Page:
How To Apply Vermiculite
To apply the vermiculite, you have to prepare your soil first. The best time to apply it is in the spring or the fall, although you can also apply it in the summer or winter.
You should incorporate organic materials, such as peat moss, manure, leaves, sawdust, compost and small amounts of fertilizer into your soil. Moisten the soil after incorporating these materials, or wait for rain to do it for you. You should do all this at least one month before applying the vermiculite to allow the soil to settle and take shape.
After your soil is ready, you can apply the vermiculite. You can use a box-shovel to evenly spread it over the top of your garden or yard.
Remember that one small bag of horticultural vermiculite can cover 2-3 square feet, so you will need 10 square feet per bag. For larger gardens or yards, you may want to apply more than one bag.
After applying the vermiculite, you should water it immediately to keep it from blowing away in the wind. Keep watering your garden or yard every few days to a week to keep the vermiculite moistened.
How Vermiculite Helps Your Garden
Vermiculite is a type of mineral that expands greatly when it comes into contact with water. This helps prevent soil from losing moisture, and it keeps the soil loose and easy for plants to grow in.
The small size of the vermiculite also allows water and nutrients to seep down to the roots of your plants, so they stay strong and healthy.
Vermiculite is not just used for gardens and yards. It can also be used for a number of purposes, including for flame-resistant insulation and as soundproofing material.
Other Tips For Your Garden
In addition to vermiculite, there are a number of other things you can do to make your garden stronger and better for your plants.
Make sure that your garden gets at least six hours of sunlight a day. If you have an area that doesn’t get enough sunlight, you can buy a solar spotlight to help increase the sunlight in that area.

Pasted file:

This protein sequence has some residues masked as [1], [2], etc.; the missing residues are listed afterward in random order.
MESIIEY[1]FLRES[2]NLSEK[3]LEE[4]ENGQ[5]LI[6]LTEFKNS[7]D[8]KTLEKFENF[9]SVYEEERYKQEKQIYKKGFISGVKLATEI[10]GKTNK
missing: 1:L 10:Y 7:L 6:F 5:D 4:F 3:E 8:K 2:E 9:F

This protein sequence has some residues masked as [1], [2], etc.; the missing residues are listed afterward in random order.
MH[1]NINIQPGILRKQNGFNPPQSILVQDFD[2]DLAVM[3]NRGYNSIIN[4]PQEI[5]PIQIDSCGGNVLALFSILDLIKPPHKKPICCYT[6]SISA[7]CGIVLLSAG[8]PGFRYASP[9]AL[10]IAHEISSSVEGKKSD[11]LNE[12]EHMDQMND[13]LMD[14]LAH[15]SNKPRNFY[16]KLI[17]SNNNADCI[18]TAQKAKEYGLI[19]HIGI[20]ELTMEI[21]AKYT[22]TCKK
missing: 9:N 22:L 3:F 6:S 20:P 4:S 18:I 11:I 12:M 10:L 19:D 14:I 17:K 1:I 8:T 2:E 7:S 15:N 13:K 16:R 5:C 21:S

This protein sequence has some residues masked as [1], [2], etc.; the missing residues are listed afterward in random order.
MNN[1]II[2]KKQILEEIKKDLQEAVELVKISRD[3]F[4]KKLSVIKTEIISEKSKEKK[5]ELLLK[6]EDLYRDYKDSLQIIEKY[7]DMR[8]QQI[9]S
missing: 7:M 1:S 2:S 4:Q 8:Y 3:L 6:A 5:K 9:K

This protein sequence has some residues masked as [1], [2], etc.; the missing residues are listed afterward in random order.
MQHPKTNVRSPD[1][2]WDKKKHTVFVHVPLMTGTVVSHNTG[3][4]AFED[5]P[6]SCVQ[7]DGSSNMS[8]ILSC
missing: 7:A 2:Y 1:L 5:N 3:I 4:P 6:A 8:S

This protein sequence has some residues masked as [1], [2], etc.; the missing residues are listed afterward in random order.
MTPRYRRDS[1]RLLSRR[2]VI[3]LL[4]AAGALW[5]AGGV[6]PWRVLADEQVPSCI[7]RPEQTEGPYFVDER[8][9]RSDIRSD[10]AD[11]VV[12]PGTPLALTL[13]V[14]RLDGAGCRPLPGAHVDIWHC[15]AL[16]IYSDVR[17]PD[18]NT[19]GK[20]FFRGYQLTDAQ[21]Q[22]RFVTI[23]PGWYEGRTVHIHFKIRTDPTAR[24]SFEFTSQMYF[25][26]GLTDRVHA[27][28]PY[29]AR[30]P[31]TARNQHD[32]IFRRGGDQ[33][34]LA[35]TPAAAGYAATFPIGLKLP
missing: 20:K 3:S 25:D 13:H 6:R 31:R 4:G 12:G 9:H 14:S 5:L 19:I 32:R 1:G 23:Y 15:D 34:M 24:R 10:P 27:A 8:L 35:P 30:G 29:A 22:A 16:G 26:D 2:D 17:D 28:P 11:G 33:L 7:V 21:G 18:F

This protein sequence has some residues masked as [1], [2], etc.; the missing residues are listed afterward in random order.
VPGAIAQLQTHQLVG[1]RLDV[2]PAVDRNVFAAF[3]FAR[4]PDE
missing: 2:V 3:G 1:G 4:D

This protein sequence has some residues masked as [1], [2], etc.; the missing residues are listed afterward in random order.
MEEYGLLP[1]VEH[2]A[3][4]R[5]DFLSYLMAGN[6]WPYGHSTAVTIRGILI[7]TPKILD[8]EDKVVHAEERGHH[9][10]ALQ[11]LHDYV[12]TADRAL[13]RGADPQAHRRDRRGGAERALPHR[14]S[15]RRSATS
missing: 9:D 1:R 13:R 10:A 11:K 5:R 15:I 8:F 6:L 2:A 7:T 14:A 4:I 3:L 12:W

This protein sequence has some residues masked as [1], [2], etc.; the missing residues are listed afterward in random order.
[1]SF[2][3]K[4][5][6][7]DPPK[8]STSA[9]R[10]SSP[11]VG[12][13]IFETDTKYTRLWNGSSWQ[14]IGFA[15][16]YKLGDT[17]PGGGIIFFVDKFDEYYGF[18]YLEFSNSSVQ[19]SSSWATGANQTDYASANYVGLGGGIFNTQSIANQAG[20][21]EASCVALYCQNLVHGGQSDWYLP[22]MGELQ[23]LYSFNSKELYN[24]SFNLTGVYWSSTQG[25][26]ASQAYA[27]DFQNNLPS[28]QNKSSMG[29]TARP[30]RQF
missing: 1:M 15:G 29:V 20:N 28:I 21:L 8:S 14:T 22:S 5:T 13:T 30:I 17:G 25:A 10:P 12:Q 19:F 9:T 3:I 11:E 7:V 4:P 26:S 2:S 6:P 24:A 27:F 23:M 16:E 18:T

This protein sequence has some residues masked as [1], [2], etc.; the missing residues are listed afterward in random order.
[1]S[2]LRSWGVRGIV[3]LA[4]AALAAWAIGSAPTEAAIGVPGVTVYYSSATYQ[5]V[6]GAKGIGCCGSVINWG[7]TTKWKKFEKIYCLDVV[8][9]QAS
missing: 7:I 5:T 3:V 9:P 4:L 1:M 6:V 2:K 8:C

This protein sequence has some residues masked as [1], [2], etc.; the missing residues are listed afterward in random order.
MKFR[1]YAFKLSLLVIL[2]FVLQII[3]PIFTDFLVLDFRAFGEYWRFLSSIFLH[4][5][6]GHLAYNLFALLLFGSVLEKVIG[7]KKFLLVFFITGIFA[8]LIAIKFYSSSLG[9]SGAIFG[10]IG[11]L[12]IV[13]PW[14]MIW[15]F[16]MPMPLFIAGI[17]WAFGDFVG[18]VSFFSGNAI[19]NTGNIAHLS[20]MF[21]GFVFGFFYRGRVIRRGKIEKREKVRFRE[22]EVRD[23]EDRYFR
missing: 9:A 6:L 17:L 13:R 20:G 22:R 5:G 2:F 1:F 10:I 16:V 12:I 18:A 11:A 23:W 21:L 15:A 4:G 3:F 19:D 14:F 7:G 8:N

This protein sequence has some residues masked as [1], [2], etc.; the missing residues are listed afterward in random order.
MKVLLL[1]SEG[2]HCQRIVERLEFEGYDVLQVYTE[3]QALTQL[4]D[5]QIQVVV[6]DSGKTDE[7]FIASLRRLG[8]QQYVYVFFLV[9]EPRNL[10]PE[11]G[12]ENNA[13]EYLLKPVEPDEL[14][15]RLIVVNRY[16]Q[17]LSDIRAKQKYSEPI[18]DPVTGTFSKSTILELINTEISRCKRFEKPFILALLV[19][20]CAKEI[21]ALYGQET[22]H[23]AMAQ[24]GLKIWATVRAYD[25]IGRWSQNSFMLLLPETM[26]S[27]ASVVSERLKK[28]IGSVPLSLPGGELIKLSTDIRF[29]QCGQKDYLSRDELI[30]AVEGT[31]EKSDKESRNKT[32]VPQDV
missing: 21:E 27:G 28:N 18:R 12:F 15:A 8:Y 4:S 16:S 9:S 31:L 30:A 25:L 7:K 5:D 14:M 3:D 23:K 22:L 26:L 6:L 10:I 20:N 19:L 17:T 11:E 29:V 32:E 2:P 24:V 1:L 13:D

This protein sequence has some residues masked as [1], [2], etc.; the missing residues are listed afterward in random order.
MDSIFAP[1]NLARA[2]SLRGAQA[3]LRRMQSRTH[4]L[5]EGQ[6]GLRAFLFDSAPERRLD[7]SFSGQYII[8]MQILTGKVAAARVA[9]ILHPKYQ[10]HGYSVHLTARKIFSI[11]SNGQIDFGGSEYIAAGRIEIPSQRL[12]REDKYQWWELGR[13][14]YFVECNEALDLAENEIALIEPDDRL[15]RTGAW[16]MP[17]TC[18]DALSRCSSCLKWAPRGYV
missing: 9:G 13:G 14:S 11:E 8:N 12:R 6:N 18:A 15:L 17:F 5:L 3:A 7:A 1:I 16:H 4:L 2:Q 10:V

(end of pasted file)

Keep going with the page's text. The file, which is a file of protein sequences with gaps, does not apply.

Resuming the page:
Water your garden daily, or whenever the soil feels dry. Do not overwater your garden, though, as this can cause just as many problems as underwatering.
Turn over the soil once a year to allow air, water and nutrients to better reach the roots of your plants. You can also add fertilizer or other nutrients during this process.
Fertilize your soil every three months. You can also use natural materials for this, such as manure, grass clippings, leaves, coffee grounds and more.
Pests and other issues are to be expected, so always be prepared with the right chemicals and sprays to fight them off before they have the chance to wipe out your garden.
Vermiculite can help make your soil stronger and more fertile for your plants to grow in and reap the benefits. Whether you need a small amount for a potted plant or a large amount for a massive garden, you can find exactly what you need online at websites like ours.
Order from us today for fast and reliable shipping!
Sources & references used in this article:
Root development of in vitro hybrid walnut microcuttings in a vermiculite-containing gelrite medium by A Grant – Retrieved September, 2017
Root growth and oxygen relations at low water potentials. Impact of oxygen availability in polyethylene glycol solutions by C Jay-Allemand, P Capelli, D Cornu – Scientia Horticulturae, 1992 – Elsevier
In-vitro plantlet regeneration from shoot tip of field-grown hermaphrodite papaya (Carica papaya L. cv. Eksotika) by PE Verslues, ES Ober, RE Sharp – Plant Physiology, 1998 – Am Soc Plant Biol
Replacing agar with vermiculite, coconut fiber and charcoal ricehusk in culture media for embryo rescue of immature nectarines seeds by SB Panjaitan, MA Aziz, AA Rashid… – International Journal of …, 2007 – researchgate.net
Roots of Pisum sativum L. Exhibit Hydrotropism in Response to a Water Potential Gradient in Vermiculite by S Promchot, U Boonprakob – Thai Journal of Agricultural …, 2007 – pdfs.semanticscholar.org
Efficient rooting for establishment of papaya plantlets by micropropagation by S Tsuda, N Miyamoto, H Takahashi, K Ishihara… – Annals of …, 2003 – academic.oup.com